YOU ARE HERE: LAT HomeCollections

Atlanta 1996 Olympics / The Countdown: 33 Days to the

Brian Earley of Mission Viejo Tries to Follow His Father as an Olympian


Brian Earley's journey from the playpen to the 10-meter diving platform has seemed as natural to his family as a somersault off the springboard.

Twenty-four years ago, Earley was a diapered toddler frolicking poolside at the 1972 Olympic diving trials, oblivious to the precision being displayed in the air above him as his father, Rick, made the U.S. team as a 28-year-old platform diver.

"Brian was in a playpen on the pool deck," his mother, Conni Pomeroy, remembers.

This week at the U.S. diving trials in Indianapolis, Brian will try to follow Kelly McCormick by becoming a second-generation Olympic diver. Pat McCormick swept the springboard and platform golds in 1952 and 1956, and daughter Kelly won silver on the springboard in 1984.

"That's something that pushes me, even though I don't think of it day to day," said Brian, 24. "Now that the Olympics are this close, I think I know what my dad dealt with, trying to qualify for the Olympic team."

Earley is something of a long shot, but he is one of 21 men fighting for four Olympic berths and one of only six competing on both the springboard and platform.

His life in diving has been intertwined with his father's, first as a tiny spectator and later as prize student.

Rick Earley was his son's first coach and later guided him through an injury-marred career at USC, where Brian won NCAA titles on the platform in 1992 and 1994, despite missing all of 1993 with two cracked vertebrae. Rick Earley was the USC coach for 15 years before retiring last year to work part time with the Mission Viejo Nadadores, where Brian was training.

Their relationship seemed cemented, but last September, on the verge of his chance to follow in his father's barefoot steps, Brian left Mission Viejo for Fort Lauderdale, Fla., to train with Ron O'Brien, the former Olympic and Nadadore coach who is retiring this year.

That left Earley's father and first coach as his ex-coach.

"I sat down and talked to him about it," Brian said. "The main thing wasn't coaching. The problem was there were no senior divers there except me. That was my main concern, and he understood. When he was training for the Olympics, it was the same thing."

Brian and Janae Lautenschlager, the former Nadadore diver he married in December, left California for Fort Lauderdale in the fall.

"I think it's been good," Rick Earley said after seeing his son win a recent international meet in Madrid. "I talked to him about it a little bit and I'm glad he went. You have to go where the divers are to stay motivated."

Father and son are hardly the only divers in the relationship. Pomeroy, Brian's mother and Rick Earley's former wife, has spent the last 12 years as the diving coach at UC Irvine. Brian's sister, Wendy, was a diver at USC and now performs occasionally in commercials. A younger sister, Arika, just finished her freshman year as a diver at the University of Houston.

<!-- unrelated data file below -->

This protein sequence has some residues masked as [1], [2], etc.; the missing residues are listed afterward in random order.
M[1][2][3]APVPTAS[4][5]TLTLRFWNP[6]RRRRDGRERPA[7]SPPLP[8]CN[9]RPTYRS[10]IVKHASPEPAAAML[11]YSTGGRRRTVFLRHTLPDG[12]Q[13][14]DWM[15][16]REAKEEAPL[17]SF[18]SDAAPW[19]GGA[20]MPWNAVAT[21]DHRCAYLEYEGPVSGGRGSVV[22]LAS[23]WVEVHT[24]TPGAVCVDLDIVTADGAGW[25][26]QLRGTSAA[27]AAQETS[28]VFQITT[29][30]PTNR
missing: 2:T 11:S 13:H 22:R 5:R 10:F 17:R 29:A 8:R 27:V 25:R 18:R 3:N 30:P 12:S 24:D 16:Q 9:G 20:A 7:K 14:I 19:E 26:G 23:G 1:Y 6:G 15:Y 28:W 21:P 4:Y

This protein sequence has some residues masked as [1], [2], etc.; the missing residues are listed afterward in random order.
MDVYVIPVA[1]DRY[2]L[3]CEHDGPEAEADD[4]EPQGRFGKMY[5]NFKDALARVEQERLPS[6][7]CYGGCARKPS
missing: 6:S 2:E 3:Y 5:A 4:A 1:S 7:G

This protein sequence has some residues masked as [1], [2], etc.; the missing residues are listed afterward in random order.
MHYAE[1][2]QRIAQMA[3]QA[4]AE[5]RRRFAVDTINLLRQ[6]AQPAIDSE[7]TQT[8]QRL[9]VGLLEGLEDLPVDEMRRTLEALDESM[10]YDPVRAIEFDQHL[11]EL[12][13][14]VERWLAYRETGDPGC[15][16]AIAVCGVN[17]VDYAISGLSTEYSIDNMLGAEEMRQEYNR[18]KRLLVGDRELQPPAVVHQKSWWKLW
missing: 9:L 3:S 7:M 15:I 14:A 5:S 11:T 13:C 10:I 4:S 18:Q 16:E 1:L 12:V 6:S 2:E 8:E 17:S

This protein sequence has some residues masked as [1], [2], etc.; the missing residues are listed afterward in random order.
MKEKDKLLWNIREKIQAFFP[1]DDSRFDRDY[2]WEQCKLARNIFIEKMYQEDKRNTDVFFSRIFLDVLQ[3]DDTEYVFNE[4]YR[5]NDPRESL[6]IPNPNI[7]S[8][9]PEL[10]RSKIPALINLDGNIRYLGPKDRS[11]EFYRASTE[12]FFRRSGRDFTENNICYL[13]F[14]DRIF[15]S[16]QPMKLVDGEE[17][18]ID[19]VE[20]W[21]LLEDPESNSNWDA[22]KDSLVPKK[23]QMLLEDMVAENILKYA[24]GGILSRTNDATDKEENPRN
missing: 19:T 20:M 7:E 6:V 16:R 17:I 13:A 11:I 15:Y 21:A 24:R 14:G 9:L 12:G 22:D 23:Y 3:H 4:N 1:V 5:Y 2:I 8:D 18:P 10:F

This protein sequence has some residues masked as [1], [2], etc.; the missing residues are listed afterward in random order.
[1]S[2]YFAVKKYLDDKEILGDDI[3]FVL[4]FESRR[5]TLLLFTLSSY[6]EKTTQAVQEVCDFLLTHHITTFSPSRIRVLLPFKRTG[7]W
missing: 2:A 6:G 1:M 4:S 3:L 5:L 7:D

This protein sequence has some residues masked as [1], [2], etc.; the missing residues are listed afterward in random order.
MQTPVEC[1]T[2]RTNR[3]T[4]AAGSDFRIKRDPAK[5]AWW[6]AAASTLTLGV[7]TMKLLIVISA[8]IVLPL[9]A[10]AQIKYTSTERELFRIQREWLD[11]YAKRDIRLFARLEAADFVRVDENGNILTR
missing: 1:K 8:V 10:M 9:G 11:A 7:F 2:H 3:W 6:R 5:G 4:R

"My mom and dad coached me from the time I was 4 until I was maybe 13 or 14," Brian said. "From 13 to 18, I wasn't coached by my dad, which was probably pretty good because in those years kids are pretty obnoxious and I don't know how we'd be able to handle that. Then he coached me in college.

"He's the most mellow person I've met in my life, and I was one of the most intense back then. It worked out well because I'd be fired up to work out hard, and he'd calm me down."

The move to Fort Lauderdale marked the first real separation of father and son.

"Sometimes you can get in a rut, training in the same circumstances," Pomeroy said. "Sometimes you get as much as you can out of a certain coach. [Brian and his father] have a fantastic relationship. A lot of times, athletes just need different things. It was a good move just to get into a more intense environment and train with the best. It's something if you don't do, you'll never know what might have happened."

But that didn't make the move easy, Brian said.

"I always lived in California and I figured this is what I wanted to do. I decided I'd try it, because if I didn't go out I'd regret it. So we picked up everything and went."

In Fort Lauderdale, Earley trains daily with other divers who will be competing for the four Olympic berths--Dean Panaro, Kevin McMahon, Russ Bertram and Chris Mantilla.

Though platform is Earley's specialty, he has won his only national titles in synchronized diving and on the one-meter board. One-meter diving is not an Olympic event, but it gave him a competitive outlet when back and wrist injuries kept him off the platform.

At the Olympic trials, Thursday through Sunday, Earley will compete on both the three-meter springboard and the platform, which is 10 meters above the water, figuring he will have that much better a chance if someone else falters.

Only two divers will represent the United States in each event. Earley was fifth on the platform and seventh on the springboard at the national championships in April at Oxford, Ohio.

Los Angeles Times Articles